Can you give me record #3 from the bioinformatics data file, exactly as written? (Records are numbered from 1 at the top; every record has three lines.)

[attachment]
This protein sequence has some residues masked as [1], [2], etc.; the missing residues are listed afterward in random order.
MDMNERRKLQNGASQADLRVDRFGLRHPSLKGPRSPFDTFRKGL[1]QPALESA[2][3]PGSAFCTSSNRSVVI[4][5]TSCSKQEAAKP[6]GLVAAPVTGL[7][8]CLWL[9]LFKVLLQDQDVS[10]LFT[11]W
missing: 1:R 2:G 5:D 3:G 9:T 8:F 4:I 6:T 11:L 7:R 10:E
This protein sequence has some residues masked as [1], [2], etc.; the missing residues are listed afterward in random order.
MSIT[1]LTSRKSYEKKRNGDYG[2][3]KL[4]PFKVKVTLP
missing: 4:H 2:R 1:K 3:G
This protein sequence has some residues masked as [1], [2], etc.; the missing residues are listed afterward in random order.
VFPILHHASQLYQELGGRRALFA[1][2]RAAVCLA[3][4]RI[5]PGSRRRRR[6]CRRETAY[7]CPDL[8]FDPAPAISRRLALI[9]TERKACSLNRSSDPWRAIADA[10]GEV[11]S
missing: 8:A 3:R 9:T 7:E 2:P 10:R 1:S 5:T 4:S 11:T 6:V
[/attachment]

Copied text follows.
This protein sequence has some residues masked as [1], [2], etc.; the missing residues are listed afterward in random order.
VFPILHHASQLYQELGGRRALFA[1][2]RAAVCLA[3][4]RI[5]PGSRRRRR[6]CRRETAY[7]CPDL[8]FDPAPAISRRLALI[9]TERKACSLNRSSDPWRAIADA[10]GEV[11]S
missing: 8:A 3:R 9:T 7:E 2:P 10:R 1:S 5:T 4:S 11:T 6:V